- What the operational level entails, and looks like on a map, particularly in contrast with a tactical-level map.
- How an army has multiple strategies available to it in order to achieve its strategic objectives. There are others I could have included if I’d had time (esp. amphibious).
Of course as we get further into the 18C and start talking about Napoleon et al, we’ll complicate it with the “operational art”: multiple armies, marching by different routes, etc.
And let’s not forget that whole DIMEFIL thing, courtesy of the DoD.
Feel free to use (because you know you want to), with proper attribution, of course.
Our household has been in a bit of a spring cleaning vibe (new bookcases will do that), which inspired me to get rid of a bunch of old electronics dating from the Pleistocene. In addition to recycling some pocket electronics (an old digital recorder and an old Dell Digital Jukebox MP3 player – and where or where did my old c. 2004 Dell Axim go?), we also are unloading one very old (486?) PC and a bevy of laptops, which made me briefly reminisce on all the laptops I’ve loved, and hated, before (sung with a Willie Nelson twang): Read More…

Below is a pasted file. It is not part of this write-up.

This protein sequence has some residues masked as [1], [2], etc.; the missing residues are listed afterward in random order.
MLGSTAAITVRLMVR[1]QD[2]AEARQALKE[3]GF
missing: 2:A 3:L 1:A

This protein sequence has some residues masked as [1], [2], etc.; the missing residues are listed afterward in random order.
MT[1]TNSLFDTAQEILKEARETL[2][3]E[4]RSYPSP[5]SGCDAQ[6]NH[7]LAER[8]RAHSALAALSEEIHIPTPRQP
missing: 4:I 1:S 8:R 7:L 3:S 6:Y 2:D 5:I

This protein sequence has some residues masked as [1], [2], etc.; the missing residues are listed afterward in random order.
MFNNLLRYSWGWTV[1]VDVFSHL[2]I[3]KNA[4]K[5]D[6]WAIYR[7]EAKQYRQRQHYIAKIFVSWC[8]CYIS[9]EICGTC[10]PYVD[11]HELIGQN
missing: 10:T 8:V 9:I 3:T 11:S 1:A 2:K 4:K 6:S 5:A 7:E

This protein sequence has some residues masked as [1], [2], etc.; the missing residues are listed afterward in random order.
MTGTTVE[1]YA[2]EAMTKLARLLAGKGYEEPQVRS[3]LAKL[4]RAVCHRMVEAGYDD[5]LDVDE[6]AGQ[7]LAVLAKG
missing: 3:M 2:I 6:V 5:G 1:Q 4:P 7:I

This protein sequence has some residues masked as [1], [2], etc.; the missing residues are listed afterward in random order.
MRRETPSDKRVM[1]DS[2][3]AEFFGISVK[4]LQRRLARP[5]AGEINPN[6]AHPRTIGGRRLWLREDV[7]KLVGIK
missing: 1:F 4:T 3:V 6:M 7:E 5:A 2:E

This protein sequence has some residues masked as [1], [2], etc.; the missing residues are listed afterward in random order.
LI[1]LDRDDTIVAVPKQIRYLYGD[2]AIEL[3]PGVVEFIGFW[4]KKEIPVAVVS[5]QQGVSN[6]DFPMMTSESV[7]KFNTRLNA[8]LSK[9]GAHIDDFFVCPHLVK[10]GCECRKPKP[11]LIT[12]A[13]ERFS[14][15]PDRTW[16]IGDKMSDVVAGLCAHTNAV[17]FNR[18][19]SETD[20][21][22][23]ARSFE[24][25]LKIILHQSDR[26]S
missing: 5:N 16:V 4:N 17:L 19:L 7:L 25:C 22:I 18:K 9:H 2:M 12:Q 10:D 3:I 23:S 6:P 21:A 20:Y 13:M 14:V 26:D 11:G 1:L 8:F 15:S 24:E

If you haven’t already heard, John (“Joe”) Guilmartin died last week. Best known to early modern military historians for his detailed work on Mediterranean naval warfare, he was a wide-ranging scholar who published on topics ranging from the Ancient world to Europe to the Americas to aerial combat to the Vietnam War.
He taught at several schools, spending most of his academic career at Ohio State, where he advised 200 students through the graduate school process. His former students, this one at least, remembers him as a jovial fellow always sharing historical factoids whenever the mood struck. If you’ve read his classic Gunpowder and Galleys, you already know that his engineering background was hard to repress, even if that meant chalking the equation for drag coefficients on the board during a History seminar on military technology, to the befuddlement of at least one of his students. Just as irrepressible was his homespun wisdom, whether describing the vigorous military mindset as “Hey diddle, diddle, straight up the middle”, or reassuring his charges that if the earth were to split open between his feet, he would automatically jump left, lest, in his hesitation, the earth swallowed him. And, though I missed his class lecture on siege warfare, his encouragement of my research on the 1708 siege of Lille, along with his early adoption of graphics, had a major influence on my future research path.
For more evidence of his very full life, see his homepage here. Several of his former advisees are preparing a festschrift in his honor.
He will be missed.